It’s been more than a year and a half since Ahmaud Arbery was killed in Georgia, but we’re finally coming down to the final weeks before the trials of Gregory and Travis McMichael, as well as William “Roddie” Bryan. The past few weeks have focused on a number of procedural requests from both the prosecution and the defense that Superior Court Judge Timothy Walmsley has had to consider and rule on. The latest came on Friday when Walmsley had to determine whether or not to allow the defense to introduce testimony related to Arbery’s mental health records. The defense had sought to offer information that would depict Arbery as a “troubled” young man with mental imbalance issues who was prone to aggressive behavior. The judge didn’t buy the argument and ruled that the records could not be introduced, saying that the victim’s medical privacy – even after his death – was a more pressing concern than any benefit for the jury that might come from revealing the information. (NBC News)
Ahmaud Arbery’s mental health records can’t be used as trial evidence by the white men who chased and killed the 25-year-old Black man as he was running in their neighborhood, a Georgia judge ruled Friday.
The decision by Superior Court Judge Timothy Walmsley further limits defense attorneys’ efforts to portray Arbery as an aggressive young man with a troubled past when the case goes to trial soon, with jury selection scheduled to start Oct. 18.
The judge ruled that Arbery’s medical privacy, even in death, trumped the right of the men standing trial to a robust defense.
The “records” that Arbery had mental issues have been disputed from the beginning of this process. Despite the best efforts of the defense, there are apparently no records of Ahmaud Arbery ever having been treated by a psychologist or psychiatrist for mental illness. The only diagnosis they could provide comes from the opinion of a registered nurse who treated him for unrelated issues at some point.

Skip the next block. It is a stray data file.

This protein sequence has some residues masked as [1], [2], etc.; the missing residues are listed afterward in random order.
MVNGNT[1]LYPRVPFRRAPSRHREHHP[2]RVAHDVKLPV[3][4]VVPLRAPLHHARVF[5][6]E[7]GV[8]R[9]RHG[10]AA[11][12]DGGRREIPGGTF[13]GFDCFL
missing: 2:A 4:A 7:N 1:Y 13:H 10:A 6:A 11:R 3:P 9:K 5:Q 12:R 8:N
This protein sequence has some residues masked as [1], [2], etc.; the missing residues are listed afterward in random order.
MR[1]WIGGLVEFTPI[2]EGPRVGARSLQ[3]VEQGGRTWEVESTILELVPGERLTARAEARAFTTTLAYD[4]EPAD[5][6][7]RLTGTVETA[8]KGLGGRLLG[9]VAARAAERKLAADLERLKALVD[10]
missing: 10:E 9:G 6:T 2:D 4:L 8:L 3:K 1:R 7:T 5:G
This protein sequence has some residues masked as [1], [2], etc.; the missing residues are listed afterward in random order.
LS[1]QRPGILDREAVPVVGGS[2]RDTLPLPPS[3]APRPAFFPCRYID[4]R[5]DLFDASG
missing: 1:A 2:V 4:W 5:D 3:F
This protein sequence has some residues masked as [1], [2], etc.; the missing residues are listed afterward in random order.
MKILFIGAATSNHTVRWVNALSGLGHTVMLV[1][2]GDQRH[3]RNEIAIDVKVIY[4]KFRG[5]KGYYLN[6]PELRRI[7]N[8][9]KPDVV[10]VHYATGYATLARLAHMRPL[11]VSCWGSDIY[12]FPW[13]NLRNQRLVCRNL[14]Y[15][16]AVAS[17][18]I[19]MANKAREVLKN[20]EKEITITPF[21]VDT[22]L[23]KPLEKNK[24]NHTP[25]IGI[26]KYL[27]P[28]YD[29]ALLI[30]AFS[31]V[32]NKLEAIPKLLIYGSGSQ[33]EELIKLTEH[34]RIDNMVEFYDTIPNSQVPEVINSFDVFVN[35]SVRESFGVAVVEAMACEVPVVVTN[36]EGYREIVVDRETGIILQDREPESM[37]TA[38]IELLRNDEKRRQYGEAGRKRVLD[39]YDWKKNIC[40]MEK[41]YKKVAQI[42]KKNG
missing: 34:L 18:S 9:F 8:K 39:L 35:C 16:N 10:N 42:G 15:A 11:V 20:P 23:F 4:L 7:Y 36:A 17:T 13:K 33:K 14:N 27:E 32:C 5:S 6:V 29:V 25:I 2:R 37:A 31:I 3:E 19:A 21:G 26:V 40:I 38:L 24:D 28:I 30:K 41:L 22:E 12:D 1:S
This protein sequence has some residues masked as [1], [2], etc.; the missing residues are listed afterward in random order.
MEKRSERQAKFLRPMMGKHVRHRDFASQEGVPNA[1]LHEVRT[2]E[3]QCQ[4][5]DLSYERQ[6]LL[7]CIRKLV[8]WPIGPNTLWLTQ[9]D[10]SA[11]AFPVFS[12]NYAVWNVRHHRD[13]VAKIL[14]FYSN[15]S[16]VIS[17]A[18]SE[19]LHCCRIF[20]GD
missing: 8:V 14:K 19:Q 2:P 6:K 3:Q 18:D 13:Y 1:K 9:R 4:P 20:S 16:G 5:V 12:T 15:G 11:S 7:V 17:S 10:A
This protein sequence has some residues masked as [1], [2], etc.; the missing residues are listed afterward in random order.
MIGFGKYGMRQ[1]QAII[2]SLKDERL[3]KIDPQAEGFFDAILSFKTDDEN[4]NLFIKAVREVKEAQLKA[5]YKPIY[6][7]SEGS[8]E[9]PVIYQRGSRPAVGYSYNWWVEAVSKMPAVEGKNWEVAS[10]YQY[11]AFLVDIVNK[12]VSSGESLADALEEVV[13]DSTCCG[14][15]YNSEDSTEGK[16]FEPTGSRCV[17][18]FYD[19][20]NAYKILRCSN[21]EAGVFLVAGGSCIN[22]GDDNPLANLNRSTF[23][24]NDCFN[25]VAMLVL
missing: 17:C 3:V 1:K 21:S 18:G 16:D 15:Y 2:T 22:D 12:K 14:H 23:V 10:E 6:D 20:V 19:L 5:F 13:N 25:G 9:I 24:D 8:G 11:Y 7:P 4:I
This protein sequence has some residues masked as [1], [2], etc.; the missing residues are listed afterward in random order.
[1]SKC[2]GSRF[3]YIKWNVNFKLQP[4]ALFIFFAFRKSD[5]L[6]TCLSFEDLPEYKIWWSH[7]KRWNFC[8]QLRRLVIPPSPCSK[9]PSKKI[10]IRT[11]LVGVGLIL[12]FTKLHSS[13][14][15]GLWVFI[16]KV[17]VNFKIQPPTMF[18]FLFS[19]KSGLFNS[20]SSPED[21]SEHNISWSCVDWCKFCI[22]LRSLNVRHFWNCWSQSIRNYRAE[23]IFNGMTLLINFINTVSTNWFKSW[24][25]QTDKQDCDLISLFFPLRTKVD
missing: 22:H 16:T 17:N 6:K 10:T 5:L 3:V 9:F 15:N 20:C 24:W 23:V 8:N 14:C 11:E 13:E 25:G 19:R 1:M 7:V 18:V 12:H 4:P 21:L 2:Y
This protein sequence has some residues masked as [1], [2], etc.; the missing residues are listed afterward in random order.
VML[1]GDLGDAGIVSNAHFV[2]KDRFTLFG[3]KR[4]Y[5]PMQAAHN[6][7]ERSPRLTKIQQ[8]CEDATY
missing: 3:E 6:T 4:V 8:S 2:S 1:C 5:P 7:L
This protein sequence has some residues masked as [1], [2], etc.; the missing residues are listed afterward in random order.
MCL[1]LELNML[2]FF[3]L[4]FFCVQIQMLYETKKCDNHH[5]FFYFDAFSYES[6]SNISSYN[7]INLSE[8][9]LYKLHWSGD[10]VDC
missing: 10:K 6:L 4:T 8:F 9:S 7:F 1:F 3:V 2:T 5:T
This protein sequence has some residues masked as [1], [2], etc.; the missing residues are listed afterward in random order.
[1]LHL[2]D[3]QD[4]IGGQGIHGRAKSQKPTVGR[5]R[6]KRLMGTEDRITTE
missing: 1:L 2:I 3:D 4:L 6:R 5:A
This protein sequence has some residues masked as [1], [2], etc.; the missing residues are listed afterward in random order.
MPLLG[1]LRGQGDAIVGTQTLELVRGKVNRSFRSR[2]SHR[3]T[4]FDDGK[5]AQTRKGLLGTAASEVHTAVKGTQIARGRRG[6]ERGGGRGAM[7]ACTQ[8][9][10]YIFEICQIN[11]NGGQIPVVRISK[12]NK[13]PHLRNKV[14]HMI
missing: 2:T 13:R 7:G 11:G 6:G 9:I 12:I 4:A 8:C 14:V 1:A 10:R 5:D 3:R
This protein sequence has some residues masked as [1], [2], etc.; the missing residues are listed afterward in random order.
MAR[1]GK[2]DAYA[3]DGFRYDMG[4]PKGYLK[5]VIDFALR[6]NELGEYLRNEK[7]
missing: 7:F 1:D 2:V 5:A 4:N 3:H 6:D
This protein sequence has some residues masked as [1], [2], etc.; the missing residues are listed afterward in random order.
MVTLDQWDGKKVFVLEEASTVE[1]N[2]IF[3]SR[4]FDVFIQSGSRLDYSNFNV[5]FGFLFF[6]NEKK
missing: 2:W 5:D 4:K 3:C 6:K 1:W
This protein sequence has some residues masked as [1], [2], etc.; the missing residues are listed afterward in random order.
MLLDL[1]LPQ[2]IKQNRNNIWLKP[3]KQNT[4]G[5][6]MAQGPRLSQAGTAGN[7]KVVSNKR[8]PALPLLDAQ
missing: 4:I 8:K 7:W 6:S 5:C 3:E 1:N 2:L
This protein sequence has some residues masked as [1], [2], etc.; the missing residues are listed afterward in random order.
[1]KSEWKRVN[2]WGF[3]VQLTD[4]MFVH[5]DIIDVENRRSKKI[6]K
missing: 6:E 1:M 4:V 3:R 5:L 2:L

This was the second major blow dealt to the defense in two months. The judge previously ruled that Arbery’s prior criminal record also couldn’t be introduced. Of course, two teenage arrests, one for shoplifting and one for carrying a gun onto his former high school campus, didn’t really add up to that much of a record anyway.
That’s not to say that Arbery hadn’t had some run-ins with the law and a history of violations. He did. But the case being mounted by the attorneys for the three men facing charges seem to make those matters mostly irrelevant. They are arguing that Arbery had previously been suspected of a burglary in the neighborhood and that he had been seen entering a house under construction prior to his fatal encounter with the McMichaels and Bryan. (No stolen goods were found on Arbery.)
But even if he had ripped off some power tools from the construction site, chasing him down and confronting him at gunpoint was never the correct approach when none of the men were actively serving law enforcement officials at the time. All they needed to do was call the cops and keep track of Arbery’s location until they arrived. Also, whether Arbery was out jogging for exercise or fleeing the scene of some supposed crime (as the defense seeks to prove) seems equally irrelevant for the same reasons.
The one possible argument that the defense will likely make that could possibly succeed would probably run along the following lines. Even though both of the McMichaels were armed when they caught up with Arbery, they never intended to shoot him. They only planned to use the weapons to intimidate him into compliance while they waited for the police to arrive. But when Arbery rushed at Travis McMichael, apparently attempting to take the shotgun away from him, he feared for his life and fired. (Travis has never claimed the gun went off accidentally, so that line of defense is probably out the window.) Would the jury buy that or would they believe that the McMichaels placed themselves in danger by confronting him the way that they did? That’s a tough call to make.
Even with these setbacks from the judge, however, I’m still not sure that any of the men will be convicted of murder. Every indication we’ve had from local reporters suggests that the McMichael family remains very popular and influential in that area. Can the prosecution even find a full jury that would be willing to convict even if the prosecution’s case is rock solid? Color be skeptical at best.